Police recorded a drop in crime this year to 1,290 offenses, down from 1,525 in 2013. The incidents included at least one attempted heist of a trolley full of beer mugs and the destruction of a ‘monster’ in a fairground ghost train by a visitor who had taken offense at being spooked. The lost property office declared it had received, among other items, 230 pairs of spectacles, two wedding rings, a set of dentures, a French horn, and a ball and chain.

YankeeCandle 84356456

FireExtinguisher Hamster1 OrigamiLabel UplandSquirell

Northeast Indiana Girls Pint Out - Press Release

Press Release - Girls Pint Out Announces a New Chapter in Northeast Indiana

Girls Pint Out is happy to announce that Northeast Indiana is the newest Girls Pint Out chapter.

Northeast Indiana Girls Pint Out will be holding their first event on November 20, 2014 at 6:00 PM. It will be a Ladies Choice Tap Takeover hosted by JK O’Donnell’s Irish Ale House in Fort Wayne, featuring 10 taps from breweries where women are brewers, owners, movers and shakers.

Girls Pint Out originated in Indianapolis, Indiana in early 2010. The Girls Pint Out movement quickly spread to Arizona and Texas. Today Girls Pint Out has more than 50 chapters in over 30 states, Washington D.C., and Puerto Rico. Our mission is to build a community of women who love craft beer and who are an active, contributing part of the greater craft beer community.

Through social media, blog posts, and local events hosted by chapters, Girls Pint Out offers a forum for discussion, education, and fun. Events are educational, charitable, and/or social. The majority of events are women-only, but sometimes men are invited.  Events are as diverse as the chapters that plan them and the ladies that attend them!  There is no secret code to get in the door. It doesn't matter if you have just ventured into the world of IPAs and stouts, or consider yourself a craft beer drinking pro. Unless the event information states otherwise, to “join Girls Pint Out” you merely show up for a pint.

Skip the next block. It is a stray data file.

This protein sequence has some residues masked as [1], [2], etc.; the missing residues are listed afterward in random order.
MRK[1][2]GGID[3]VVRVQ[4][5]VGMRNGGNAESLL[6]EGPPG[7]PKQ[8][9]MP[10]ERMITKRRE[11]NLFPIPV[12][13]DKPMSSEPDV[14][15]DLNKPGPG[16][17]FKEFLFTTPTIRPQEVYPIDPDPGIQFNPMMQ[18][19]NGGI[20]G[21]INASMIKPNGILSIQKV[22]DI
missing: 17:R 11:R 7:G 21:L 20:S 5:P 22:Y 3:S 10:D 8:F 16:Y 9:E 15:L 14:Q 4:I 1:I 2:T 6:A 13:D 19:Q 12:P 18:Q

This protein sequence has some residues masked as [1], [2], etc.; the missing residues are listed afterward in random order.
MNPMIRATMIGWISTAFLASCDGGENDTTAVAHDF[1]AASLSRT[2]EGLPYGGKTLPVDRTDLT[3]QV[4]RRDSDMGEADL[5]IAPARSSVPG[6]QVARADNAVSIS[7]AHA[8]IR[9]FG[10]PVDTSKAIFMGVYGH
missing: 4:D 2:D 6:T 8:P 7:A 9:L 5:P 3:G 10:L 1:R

Girls Pint Out, a non-profit corporation, has filed its application to become a tax exempt 501(c)(3) organization.

If you are interested in more information, hosting or sponsoring an event, please contact Rebekah Bailey

Social Media Contacts:
Facebook: (national)
Twitter:            @girlspintout (national)
                        @NEIndianaGPO (local)

Drims and Drabs, Early snowbird edition

Todd Antz has moved Keg Liquors to a new store down the road. 4304 Charlestown Road, New Albany.

Another brewery is looking for a variance to open in New Albany. Charles Halwerk is looking to open the Wrecker Brewing Co. at 1419 E. Market Street next February.

The question of cold beer in convenience stores is going to come up again. Headline: Cold beer fight heating up again, Indiana convenience stores file appeal article

Headline: Villagers enjoyed impromptu party after beer truck overturned. article

Headline: Heroism during Ottawa shooting leads to free beer for Alain Gervais article
Facts. The Molson rep and the House of Commons bought him “several hundred” bottles of Molson and Coors (his choice). Favorite quote: "We just need to constantly make sure that that person never has to pay for a beer at any pub in the country for the rest of his life."

Headline: Minneapolis firm awards beer to workers who fill out their timecards article

How to turn a pumpkin into a beer keg (although you’ll have to put those eyes and mouth back in. video

Mike Atwood has reminded us that Nov 25th is the birthday of Carrie Nation and Dec 5 is the birthday of Prohibition’s demise.

84284978 LardSmilesOnYourBrain Technologythe-dar-160 WisdomStrengthBacteria